Press Release
From the Office of State Senator Glenn Hegar, District 18

For Immediate Release
January 31, 2007
Contact: Lisa Craven
(512) 463-0118

Senator Hegar Files Package of Property Tax Reform Legislation

(AUSTIN, TEXAS) -- Senator Glenn Hegar has filed a package of tax reform bills aimed at reigning in skyrocketing property tax appraisals.

Last week the Tax Commission set forth several recommendations to address the rapid rise in property taxes and prevent the state from passing along unfunded mandates to local governments. Senator Hegar noted that his package of legislation is designed to provide relief to the average property tax payer and to set forth additional solutions to the very serious problem many Texans face of not being able to keep up with their property tax bills.

"The bills filed today represent the latest in my continuing effort to solve one of our state's greatest problems--the rapid rise in property taxes. My firm belief is that Texas must continue to lower property taxes; otherwise we will ultimately see our state's economy negatively impacted by escalating property taxes," stated Senator Hegar.

Senate Bill 391(SB 391) limits the maximum percentage of increase in appraised value. "The intent of this legislation is to put an end to taxpayers receiving a tax bill that has increased by up to 30% in a single year. Even though current law only allows for the taxable value of a property to increase by a maximum of 10% annually, we have situations in which a property has not been appraised for three years. In these cases the taxable value can increase by 30% in a given year rather than 10%", Senator Hegar stated. "In my experience most tax payers cannot sustain a 10% increase a year in their property taxes, much less 30%. I firmly believe that we should not have 30% increases and SB 391 will ensure that these types of increases no longer happen in the State of Texas."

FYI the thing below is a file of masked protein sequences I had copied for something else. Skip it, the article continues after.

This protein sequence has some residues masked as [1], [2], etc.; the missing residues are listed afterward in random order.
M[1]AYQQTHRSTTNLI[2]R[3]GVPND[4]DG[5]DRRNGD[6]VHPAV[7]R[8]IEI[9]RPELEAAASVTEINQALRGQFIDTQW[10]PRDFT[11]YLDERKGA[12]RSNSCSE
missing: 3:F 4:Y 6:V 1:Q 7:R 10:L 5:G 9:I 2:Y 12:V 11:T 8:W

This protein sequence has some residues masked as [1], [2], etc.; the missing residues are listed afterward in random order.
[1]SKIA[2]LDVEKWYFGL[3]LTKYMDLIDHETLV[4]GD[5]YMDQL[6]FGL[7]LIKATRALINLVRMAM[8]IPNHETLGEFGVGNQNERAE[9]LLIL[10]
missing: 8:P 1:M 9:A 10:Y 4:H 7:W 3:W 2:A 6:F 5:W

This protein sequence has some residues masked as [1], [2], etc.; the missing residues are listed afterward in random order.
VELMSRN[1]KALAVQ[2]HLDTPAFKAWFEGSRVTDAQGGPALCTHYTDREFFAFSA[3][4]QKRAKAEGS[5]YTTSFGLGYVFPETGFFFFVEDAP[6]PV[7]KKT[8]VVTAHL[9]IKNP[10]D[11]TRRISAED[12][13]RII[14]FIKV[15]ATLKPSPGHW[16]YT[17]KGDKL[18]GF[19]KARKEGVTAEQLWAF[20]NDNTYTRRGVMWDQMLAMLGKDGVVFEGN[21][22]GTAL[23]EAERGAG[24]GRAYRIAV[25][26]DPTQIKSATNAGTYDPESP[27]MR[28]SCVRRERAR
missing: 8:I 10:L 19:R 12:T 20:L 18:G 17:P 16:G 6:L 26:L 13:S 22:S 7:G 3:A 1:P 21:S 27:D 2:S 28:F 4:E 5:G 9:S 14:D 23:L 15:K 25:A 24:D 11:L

Another part of Senator Hegar's package is SB 390, which would institute a temporary prohibition on the increase in appraised value of a residence following a successful protest or appeal. "I have heard from hundreds of constituents who have successfully protested an appraised value one year, only to be faced with the same situation the next year", Senator Hegar explained. "I have personal experience in protesting a property appraisal. Though I succeeded in having the taxable value of the property reduced, the following year the taxable value was raised again. For three consecutive years I protested the value of a property and successfully had the value reduced. Each time the value was again raised the next year. In my opinion, forcing citizens to protest their appraisal every year is unfair, as well as a waste of taxpayer time and money."

SB 391 would also require a Constitutional Amendment (Senate Joint Resolution 17) which would be voted on by all Texans if the Legislature successfully passes both SB 391 and SJR 17. The Constitutional Amendment would appear on the November 6, 2007 ballot and would read "The constitutional amendment providing that a limit on the maximum percentage increase in the appraised value of a residence homestead for ad valorem tax purposes established by the legislature applies regardless of the number of years since the most recent tax appraisal."

"Saving taxpayers money and making sure that the appraisal process is fair and balanced are my goals in filing this legislation", Senator Hegar stated. "Taxpayers across the entire State of Texas have struggled with these issues. As we work towards common sense solutions, I hope to be a voice for the property taxpayers of Texas who have carried the burden for far too long. "

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